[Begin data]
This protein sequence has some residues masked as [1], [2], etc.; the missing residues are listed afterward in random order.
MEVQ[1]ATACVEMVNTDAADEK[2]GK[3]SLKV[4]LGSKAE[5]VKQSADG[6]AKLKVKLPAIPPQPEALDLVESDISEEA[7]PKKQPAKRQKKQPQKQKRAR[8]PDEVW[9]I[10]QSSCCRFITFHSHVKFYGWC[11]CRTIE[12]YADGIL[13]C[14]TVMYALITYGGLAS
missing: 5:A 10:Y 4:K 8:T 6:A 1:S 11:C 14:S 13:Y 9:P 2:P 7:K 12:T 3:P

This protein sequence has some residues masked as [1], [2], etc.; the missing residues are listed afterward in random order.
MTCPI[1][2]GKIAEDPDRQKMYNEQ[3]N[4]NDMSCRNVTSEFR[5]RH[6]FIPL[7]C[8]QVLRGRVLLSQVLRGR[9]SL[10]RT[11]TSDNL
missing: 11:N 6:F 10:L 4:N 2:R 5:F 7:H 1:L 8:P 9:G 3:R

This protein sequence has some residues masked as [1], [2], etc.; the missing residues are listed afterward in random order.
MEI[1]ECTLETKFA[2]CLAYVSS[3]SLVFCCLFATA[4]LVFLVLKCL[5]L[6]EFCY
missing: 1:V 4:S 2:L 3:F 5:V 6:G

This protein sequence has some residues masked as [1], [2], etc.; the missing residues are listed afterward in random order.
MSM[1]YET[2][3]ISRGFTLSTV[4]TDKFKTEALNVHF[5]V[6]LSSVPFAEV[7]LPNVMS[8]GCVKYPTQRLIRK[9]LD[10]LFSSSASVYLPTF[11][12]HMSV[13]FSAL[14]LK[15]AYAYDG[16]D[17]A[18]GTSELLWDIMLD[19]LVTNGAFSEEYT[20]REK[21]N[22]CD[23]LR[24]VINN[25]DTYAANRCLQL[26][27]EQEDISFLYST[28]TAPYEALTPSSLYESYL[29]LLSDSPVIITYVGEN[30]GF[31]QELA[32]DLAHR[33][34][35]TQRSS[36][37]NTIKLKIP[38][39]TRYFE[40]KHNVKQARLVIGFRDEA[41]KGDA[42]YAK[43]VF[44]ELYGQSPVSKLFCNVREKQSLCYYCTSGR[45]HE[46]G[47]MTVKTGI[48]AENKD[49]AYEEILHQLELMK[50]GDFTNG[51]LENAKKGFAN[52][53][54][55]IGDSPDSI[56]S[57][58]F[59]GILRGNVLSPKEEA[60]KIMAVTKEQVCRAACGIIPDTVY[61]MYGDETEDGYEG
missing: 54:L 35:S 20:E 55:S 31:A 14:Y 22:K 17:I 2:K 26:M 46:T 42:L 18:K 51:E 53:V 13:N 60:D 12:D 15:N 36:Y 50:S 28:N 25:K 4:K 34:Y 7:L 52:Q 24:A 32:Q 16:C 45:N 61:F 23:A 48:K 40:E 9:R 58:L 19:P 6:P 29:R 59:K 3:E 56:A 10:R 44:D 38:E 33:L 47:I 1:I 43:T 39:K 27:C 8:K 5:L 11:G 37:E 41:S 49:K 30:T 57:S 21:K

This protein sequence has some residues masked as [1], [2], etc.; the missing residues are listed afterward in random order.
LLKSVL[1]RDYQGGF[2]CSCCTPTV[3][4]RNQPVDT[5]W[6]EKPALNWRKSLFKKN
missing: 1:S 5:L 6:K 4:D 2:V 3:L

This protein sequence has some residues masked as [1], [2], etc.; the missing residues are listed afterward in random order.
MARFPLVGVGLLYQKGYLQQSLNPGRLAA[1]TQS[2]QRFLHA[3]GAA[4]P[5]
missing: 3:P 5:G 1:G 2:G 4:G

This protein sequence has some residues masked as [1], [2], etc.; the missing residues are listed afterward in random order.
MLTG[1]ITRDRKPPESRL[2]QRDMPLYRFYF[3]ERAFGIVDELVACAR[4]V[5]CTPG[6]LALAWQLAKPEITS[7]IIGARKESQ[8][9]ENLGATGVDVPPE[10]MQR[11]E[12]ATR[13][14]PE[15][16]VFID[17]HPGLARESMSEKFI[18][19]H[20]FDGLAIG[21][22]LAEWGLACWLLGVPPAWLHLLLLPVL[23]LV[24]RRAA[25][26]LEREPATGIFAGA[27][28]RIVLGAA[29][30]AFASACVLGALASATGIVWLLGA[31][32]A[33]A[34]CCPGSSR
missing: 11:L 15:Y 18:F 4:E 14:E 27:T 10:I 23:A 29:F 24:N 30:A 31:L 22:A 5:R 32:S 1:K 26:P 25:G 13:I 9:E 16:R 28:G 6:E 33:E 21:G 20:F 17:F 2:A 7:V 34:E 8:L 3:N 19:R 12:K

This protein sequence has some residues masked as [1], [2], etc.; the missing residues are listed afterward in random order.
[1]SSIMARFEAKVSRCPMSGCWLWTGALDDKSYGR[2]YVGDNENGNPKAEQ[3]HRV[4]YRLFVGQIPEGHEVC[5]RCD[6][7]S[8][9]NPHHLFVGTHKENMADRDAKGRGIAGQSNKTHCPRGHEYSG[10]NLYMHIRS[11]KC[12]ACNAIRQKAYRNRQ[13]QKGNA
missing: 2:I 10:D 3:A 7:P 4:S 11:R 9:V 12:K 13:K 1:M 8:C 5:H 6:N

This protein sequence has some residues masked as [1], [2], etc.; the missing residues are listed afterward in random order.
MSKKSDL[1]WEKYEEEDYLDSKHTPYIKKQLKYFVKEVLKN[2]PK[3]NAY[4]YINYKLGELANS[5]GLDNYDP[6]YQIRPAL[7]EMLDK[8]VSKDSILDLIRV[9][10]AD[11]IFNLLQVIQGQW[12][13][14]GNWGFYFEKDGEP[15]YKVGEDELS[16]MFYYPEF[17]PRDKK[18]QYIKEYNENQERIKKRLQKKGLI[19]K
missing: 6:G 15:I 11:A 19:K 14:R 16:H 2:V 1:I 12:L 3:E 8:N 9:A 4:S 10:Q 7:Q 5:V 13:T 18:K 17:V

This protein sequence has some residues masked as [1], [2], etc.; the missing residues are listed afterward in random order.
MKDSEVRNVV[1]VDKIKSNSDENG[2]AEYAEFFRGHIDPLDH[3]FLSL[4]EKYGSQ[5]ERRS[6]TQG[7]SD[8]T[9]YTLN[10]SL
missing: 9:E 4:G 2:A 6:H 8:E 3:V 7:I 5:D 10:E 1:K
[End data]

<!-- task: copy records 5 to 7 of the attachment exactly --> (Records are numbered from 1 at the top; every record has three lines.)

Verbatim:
This protein sequence has some residues masked as [1], [2], etc.; the missing residues are listed afterward in random order.
LLKSVL[1]RDYQGGF[2]CSCCTPTV[3][4]RNQPVDT[5]W[6]EKPALNWRKSLFKKN
missing: 1:S 5:L 6:K 4:D 2:V 3:L

This protein sequence has some residues masked as [1], [2], etc.; the missing residues are listed afterward in random order.
MARFPLVGVGLLYQKGYLQQSLNPGRLAA[1]TQS[2]QRFLHA[3]GAA[4]P[5]
missing: 3:P 5:G 1:G 2:G 4:G

This protein sequence has some residues masked as [1], [2], etc.; the missing residues are listed afterward in random order.
MLTG[1]ITRDRKPPESRL[2]QRDMPLYRFYF[3]ERAFGIVDELVACAR[4]V[5]CTPG[6]LALAWQLAKPEITS[7]IIGARKESQ[8][9]ENLGATGVDVPPE[10]MQR[11]E[12]ATR[13][14]PE[15][16]VFID[17]HPGLARESMSEKFI[18][19]H[20]FDGLAIG[21][22]LAEWGLACWLLGVPPAWLHLLLLPVL[23]LV[24]RRAA[25][26]LEREPATGIFAGA[27][28]RIVLGAA[29][30]AFASACVLGALASATGIVWLLGA[31][32]A[33]A[34]CCPGSSR
missing: 11:L 15:Y 18:F 4:E 14:E 27:T 10:I 23:A 29:F 24:N 30:A 31:L 22:A 5:R 32:S 1:K 26:P 25:G 13:I 9:E 16:R 28:G 6:E 33:E 21:G 20:F 17:F 2:A 7:V 34:E 8:L 3:N 19:R 12:K